AMY GOODMAN: So, very quickly, the response to Maduro and, before that, Trump speaking alongside the Colombian president, Santos, Daniel Lansberg-Rodríguez?

DANIEL LANSBERG-RODRÍGUEZ: So, I think that Trump’s interest levels in Venezuela are actually quite low. The reason that he has brought that focus, I would say, in talks with President Santos in Colombia, that you cited, and, before that, a couple months earlier, with one of his first world meetings with the president of Peru, President Kuczynski, that was—it’s difficult for Trump, given some of the rhetoric that has gone on vis-à-vis Mexico, which alienated not just Mexicans, but many Latin American countries. And in Peru and Colombia in particular, these are countries that have—I believe Peru has more free trade agreements than any other country. Colombia is not far behind. And so, it’s very difficult for the Trump administration to find common ground internationally in Latin America.

AMY GOODMAN: And let me get Mark Weisbrot’s response as we wrap up.

DANIEL LANSBERG-RODRÍGUEZ: Talking about Venezuela, which is one way to do that.

AMY GOODMAN: Daniel, let me get Mark’s response, as we wrap up.

DANIEL LANSBERG-RODRÍGUEZ: Sure.

MARK WEISBROT: Yes, well, I think that, again, the most important thing is that it’s still a polarized country. You know, Daniel mentioned the 21 percent approval rating. That’s about where it’s been for a year. I mean, imagine people saying that the president is doing a good job when there’s 500 percent inflation and deep depression and shortages of food. Imagine. Why is that? Again, it’s because there are a lot of people who still—you know, first of all, there’s millions of people who actually appreciate what—the 10 years of progress that they had under Chávez. Secondly, they’re afraid of what might happen to them if a right-wing government takes power in a coup. And so, you know, that’s why it’s so important to have negotiations. That’s why you need constitutional guarantees, so whoever loses the next presidential election doesn’t face a government that controls all three branches of government and uses it to persecute them. I think—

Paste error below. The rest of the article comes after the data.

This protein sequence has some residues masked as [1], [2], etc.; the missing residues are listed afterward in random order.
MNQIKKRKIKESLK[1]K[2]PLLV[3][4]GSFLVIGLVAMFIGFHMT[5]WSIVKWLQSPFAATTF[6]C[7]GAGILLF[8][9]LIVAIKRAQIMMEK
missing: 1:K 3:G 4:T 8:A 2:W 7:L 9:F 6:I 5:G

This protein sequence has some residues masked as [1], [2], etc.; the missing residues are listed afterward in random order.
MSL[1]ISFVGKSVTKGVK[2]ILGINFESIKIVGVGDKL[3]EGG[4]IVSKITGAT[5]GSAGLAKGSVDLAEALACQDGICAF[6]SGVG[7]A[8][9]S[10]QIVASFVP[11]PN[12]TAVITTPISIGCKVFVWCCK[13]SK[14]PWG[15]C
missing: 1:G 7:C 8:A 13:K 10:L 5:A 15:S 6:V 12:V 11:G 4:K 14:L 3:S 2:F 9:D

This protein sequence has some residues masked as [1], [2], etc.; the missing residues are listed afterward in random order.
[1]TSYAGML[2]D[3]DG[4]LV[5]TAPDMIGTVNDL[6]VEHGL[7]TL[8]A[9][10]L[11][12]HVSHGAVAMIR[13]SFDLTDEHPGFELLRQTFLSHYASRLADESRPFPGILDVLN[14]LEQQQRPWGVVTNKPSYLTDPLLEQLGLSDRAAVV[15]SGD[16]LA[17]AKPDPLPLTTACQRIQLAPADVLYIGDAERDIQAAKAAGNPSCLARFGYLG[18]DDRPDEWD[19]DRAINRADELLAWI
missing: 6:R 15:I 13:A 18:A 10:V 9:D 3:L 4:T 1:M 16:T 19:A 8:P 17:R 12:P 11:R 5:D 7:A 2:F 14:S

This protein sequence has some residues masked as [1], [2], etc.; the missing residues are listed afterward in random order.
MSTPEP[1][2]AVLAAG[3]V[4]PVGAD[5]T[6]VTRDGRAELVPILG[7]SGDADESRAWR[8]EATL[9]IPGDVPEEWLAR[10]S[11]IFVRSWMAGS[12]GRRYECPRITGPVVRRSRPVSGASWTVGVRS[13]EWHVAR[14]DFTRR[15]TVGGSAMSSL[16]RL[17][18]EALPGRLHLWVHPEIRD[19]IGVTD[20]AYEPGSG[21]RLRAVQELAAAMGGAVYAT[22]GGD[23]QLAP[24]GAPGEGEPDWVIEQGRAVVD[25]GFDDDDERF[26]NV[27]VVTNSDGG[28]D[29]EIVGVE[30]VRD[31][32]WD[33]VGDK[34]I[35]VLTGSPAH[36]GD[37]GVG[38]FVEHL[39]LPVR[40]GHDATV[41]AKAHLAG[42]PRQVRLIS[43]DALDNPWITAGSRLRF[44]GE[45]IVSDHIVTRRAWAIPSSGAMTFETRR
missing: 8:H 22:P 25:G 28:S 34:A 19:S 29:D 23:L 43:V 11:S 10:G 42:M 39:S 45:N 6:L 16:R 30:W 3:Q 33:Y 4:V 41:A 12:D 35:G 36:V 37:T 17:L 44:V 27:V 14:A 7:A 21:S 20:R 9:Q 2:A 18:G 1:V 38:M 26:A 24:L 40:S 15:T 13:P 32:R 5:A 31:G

DANIEL LANSBERG-RODRÍGUEZ: Like this one.

MARK WEISBROT: —those are the things that are going to have to happen, going forward.

AMY GOODMAN: We have to leave it there. I want to thank you both for being with us, Daniel Lansberg-Rodríguez, speaking to us from Chicago at Northwestern’s Kellogg School of Management, and Mark Weisbrot, Center for Economic and Policy Research in D.C.

That does it for our show. Very happy birthday to Laura Gottesdiener!